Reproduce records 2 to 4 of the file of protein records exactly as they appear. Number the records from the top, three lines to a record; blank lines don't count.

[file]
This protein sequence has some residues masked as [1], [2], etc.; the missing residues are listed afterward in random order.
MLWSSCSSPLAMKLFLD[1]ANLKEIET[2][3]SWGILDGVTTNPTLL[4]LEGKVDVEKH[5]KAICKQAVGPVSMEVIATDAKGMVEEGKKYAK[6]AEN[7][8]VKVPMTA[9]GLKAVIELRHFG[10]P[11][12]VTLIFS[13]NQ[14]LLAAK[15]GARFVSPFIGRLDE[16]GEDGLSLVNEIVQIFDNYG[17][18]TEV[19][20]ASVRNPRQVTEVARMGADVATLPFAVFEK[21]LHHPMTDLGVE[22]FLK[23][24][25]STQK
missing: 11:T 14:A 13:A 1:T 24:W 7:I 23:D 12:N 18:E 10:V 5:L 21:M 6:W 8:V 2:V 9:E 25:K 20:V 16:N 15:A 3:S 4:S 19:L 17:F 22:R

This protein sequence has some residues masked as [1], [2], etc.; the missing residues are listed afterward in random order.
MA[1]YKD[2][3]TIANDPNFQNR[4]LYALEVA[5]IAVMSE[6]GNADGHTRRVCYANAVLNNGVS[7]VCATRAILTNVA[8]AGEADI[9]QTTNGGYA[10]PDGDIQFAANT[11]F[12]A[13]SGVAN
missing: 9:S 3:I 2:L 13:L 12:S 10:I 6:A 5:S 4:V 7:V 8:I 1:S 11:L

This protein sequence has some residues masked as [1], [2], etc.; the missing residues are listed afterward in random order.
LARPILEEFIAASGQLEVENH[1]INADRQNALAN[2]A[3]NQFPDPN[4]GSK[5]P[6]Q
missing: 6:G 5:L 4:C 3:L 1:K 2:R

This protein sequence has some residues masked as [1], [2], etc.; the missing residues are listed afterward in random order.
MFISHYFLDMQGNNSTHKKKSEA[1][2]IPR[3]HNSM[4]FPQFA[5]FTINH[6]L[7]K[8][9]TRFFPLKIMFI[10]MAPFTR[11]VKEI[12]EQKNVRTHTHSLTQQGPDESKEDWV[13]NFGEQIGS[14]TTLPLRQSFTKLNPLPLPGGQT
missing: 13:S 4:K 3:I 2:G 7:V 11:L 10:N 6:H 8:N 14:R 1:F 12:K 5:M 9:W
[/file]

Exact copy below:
This protein sequence has some residues masked as [1], [2], etc.; the missing residues are listed afterward in random order.
MA[1]YKD[2][3]TIANDPNFQNR[4]LYALEVA[5]IAVMSE[6]GNADGHTRRVCYANAVLNNGVS[7]VCATRAILTNVA[8]AGEADI[9]QTTNGGYA[10]PDGDIQFAANT[11]F[12]A[13]SGVAN
missing: 9:S 3:I 2:L 13:L 12:S 10:I 6:A 5:S 4:V 7:V 8:I 1:S 11:L

This protein sequence has some residues masked as [1], [2], etc.; the missing residues are listed afterward in random order.
LARPILEEFIAASGQLEVENH[1]INADRQNALAN[2]A[3]NQFPDPN[4]GSK[5]P[6]Q
missing: 6:G 5:L 4:C 3:L 1:K 2:R

This protein sequence has some residues masked as [1], [2], etc.; the missing residues are listed afterward in random order.
MFISHYFLDMQGNNSTHKKKSEA[1][2]IPR[3]HNSM[4]FPQFA[5]FTINH[6]L[7]K[8][9]TRFFPLKIMFI[10]MAPFTR[11]VKEI[12]EQKNVRTHTHSLTQQGPDESKEDWV[13]NFGEQIGS[14]TTLPLRQSFTKLNPLPLPGGQT
missing: 13:S 4:K 3:I 2:G 7:V 11:L 10:N 6:H 8:N 14:R 1:F 12:K 5:M 9:W